What Is Loan Principal?

Definition & Examples of Loan Principals

A woman sits on a couch with a tablet and pen calculating loan principal
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If you borrow money from a lender, the loan principal is the original amount of money you borrow and must repay. In addition to the principal, you may also have to pay interest charges and other fees. Throughout the loan’s lifetime, you’ll make payments and eventually reduce the principal to $0.

Learn how the loan principal works on with the money you borrow so that you can make smart repayment decisions on any debt you owe. 

What Is Loan Principal?

The loan principal is the amount of money you borrowed from a lender. The loan principal can be found in a mortgage, car loan, student loan, credit card balance, and many other loans.

If you want to buy a house for $250,000, for example, you may need a home loan. If you don’t put any money down, your initial loan principal is $250,000. 

If you borrow $60,000 to pay for your college degree, you may take out a student loan. In this case, your loan principal is $60,000. 

When deciding how much to lend you in loan principal, lenders consider whether the payments are reasonable for you after looking at your income and other debts. Typically, this is expressed as a debt-to-income or DTI ratio

How Loan Principal Works

Let’s say you want to buy a house that costs $250,000. You decide to put down 20%, or $50,000. Now your loan principal on your mortgage is $200,000. Your lender then charges a fixed annual interest rate of 3% on that $200,000 across a 30-year mortgage. 

When you make your first mortgage payment, you’ll find that your total loan principal is still $200,000, but you’re also on the hook for an interest payment every month. 

In this example, your monthly payment would be $843. Of that payment, $500 takes care of your interest balance, and the remaining $343 goes toward the principal of your loan. Once you make your first monthly payment, your loan principal of $200,000 goes down to $199,657.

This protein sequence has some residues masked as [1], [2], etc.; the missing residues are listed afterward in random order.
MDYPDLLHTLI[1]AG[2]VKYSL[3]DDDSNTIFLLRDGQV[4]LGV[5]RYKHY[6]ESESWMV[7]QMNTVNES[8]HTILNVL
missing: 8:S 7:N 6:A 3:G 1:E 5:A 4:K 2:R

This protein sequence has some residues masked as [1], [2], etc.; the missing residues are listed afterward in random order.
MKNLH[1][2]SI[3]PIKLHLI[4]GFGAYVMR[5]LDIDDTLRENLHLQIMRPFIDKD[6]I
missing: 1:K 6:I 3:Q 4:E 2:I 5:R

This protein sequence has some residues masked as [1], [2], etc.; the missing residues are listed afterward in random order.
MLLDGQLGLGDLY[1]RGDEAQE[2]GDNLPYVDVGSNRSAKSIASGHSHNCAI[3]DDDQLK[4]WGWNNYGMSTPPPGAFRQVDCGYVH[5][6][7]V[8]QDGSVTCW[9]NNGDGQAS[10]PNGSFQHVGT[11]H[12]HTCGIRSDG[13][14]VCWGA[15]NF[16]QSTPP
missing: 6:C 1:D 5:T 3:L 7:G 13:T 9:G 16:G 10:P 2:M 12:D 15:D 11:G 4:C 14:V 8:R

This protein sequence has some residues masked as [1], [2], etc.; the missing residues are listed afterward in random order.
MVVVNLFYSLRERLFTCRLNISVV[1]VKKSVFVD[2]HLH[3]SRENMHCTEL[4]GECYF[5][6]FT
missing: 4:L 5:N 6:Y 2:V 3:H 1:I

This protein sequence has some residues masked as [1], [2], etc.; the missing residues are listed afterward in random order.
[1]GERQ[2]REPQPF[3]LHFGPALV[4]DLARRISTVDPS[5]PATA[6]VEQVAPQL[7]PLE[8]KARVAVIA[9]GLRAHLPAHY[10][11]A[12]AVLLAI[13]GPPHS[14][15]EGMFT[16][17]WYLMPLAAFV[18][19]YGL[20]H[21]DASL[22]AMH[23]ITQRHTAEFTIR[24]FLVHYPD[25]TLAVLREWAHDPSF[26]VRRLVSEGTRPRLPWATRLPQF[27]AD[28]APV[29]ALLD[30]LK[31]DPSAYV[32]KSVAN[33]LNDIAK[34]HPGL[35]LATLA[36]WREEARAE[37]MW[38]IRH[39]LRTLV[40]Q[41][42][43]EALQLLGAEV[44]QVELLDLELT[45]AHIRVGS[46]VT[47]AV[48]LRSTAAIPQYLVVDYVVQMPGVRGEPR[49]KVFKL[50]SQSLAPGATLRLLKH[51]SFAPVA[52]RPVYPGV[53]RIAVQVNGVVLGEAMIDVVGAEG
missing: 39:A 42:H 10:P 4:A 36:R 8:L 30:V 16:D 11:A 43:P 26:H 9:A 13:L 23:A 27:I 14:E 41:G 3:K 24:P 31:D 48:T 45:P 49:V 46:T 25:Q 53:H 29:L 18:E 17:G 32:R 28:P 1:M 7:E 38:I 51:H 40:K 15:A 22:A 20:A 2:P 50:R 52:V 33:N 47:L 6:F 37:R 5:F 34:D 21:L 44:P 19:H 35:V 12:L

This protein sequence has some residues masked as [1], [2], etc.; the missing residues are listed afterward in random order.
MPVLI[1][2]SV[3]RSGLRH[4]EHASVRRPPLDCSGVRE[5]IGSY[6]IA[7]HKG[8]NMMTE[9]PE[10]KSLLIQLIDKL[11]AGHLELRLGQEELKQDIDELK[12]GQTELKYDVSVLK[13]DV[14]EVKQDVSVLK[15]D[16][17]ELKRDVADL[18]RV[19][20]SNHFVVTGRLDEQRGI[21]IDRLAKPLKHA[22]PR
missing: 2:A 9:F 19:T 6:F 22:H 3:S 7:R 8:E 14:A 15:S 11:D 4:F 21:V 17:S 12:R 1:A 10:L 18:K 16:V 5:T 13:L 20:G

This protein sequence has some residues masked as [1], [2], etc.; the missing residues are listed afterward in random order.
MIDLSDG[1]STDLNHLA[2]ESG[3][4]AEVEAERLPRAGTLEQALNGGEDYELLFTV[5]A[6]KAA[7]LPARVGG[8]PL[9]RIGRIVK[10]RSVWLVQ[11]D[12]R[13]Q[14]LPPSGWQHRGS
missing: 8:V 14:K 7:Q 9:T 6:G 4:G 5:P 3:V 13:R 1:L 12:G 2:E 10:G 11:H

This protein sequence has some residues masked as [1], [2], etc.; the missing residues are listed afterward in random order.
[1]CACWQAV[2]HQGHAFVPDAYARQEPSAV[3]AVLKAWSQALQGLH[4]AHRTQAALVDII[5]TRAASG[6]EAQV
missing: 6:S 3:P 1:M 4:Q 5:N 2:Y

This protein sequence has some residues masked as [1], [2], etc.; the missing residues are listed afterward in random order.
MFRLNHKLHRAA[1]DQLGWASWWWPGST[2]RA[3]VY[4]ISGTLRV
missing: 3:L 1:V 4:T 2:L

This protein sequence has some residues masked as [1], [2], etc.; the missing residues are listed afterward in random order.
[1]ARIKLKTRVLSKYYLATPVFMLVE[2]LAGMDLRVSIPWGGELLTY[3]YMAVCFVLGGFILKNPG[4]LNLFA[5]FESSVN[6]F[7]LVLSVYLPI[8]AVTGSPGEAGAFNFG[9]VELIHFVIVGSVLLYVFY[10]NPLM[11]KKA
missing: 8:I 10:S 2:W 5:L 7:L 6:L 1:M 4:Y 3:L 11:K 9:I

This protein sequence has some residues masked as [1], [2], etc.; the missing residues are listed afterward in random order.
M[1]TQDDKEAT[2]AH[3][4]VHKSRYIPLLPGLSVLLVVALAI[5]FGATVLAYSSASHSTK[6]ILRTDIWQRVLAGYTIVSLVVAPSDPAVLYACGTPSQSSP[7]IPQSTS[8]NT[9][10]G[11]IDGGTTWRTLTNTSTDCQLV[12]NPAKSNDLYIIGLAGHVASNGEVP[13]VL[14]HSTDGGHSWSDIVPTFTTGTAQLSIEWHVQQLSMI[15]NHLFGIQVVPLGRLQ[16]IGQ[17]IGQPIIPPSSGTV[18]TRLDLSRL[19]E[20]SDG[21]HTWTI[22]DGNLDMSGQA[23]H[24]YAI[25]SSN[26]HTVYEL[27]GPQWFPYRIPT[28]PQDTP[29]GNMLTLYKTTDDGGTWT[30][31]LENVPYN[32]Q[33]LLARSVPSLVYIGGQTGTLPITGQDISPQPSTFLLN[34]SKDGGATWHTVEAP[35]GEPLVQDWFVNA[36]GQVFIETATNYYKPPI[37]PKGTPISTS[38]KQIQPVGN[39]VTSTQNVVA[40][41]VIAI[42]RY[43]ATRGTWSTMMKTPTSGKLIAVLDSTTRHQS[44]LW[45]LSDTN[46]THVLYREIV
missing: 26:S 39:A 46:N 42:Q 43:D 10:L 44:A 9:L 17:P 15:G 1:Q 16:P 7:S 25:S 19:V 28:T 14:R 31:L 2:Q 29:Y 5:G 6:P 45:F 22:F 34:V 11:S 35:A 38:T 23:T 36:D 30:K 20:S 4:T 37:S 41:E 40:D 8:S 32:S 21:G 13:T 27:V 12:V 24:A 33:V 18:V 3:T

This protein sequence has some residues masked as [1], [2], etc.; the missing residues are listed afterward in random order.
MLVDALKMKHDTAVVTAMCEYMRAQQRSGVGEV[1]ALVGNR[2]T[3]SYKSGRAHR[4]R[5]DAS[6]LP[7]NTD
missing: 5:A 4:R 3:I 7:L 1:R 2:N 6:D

Interest vs. Principal

Interest is what you pay the lender to borrow the money. The loan principal is the actual amount of money that you’re borrowing. At first, most of your monthly payment will go toward interest—typical at the start of installment loan repayment—due to something called amortization. 

Toward the end of the loan’s lifetime, most of your payment will go toward the principal. A loan amortization schedule shows how much of the monthly payment pays off the principal and how much goes toward interest. 

Using our mortgage example from earlier, by the last month of your loan repayment, $2 will go toward interest and $841 toward the principal. 

If you want to repay your loan principal faster, look into applying extra payments to your principal only. But first, find out if your lender charges an early repayment penalty (also known as a prepayment penalty), so you can plan accordingly and not get hit with a fee.

Where to Expect a Loan Principal

You’ll most likely see a loan principal in an installment loan, where you repay the loan with monthly or scheduled payments over a period of time, such as five or 30 years. This may include:

  • Mortgages
  • Home equity loans
  • Car loans
  • Student loans
  • Personal loans
  • Payday loans
  • Title loans

How to Identify Your Loan Principal

You should identify your loan principal on your initial loan disclosure documents and bills going forward. If you can’t easily identify your loan principal, contact your lender. 

When you apply for a home loan, your bank’s closing disclosure will state your total loan amount and interest payment on page 1, along with your monthly principal and interest payment.

For a student loan, your loan principal is in your initial disclosure statement, in exit-counseling documents, and on your billing statements. 

If you have a personal loan, you can learn about your loan principal in your monthly statement or online account.

Loan Principal vs. Loan Balance

In most cases, the overall balance of what you owe on your debt will consist of the principal and any interest that may have accrued, such as with an unsubsidized student loan. Interest with many loans accrues daily.

Therefore, your payoff amount may differ from your balance or your loan principal and might include a prepayment penalty, fees, or additional costs. Your initial loan principal could be $200,000, but your current loan principal or balance may be higher due to interest, homeowners insurance, and property taxes. The loan principal or balance will also decrease over time as you make your monthly payments and repay the loan.

Loan Principals and Taxes

The amount you pay in interest on your loan may be tax-deductible, such as with mortgage interest. Any payments you make toward your principal balance, however, probably can’t be deducted. If you’d like clarity on how paying your loan principal impacts your taxes, don’t hesitate to consult a CPA or tax professional. 

Key Takeaways

  • The loan principal is the amount of money you borrow from a lender. 
  • As you repay your loan, your loan principal will go down until it eventually reaches $0.
  • In addition to the loan principal, you may also have to pay for interest and additional fees.

Article Sources

  1. CFPB. "Closing Disclosure Explainer." Accessed Sept. 16, 2020.

  2. American Bar Association. "Understanding Your Federal Student Loan Documents." Accessed Sept. 16, 2020.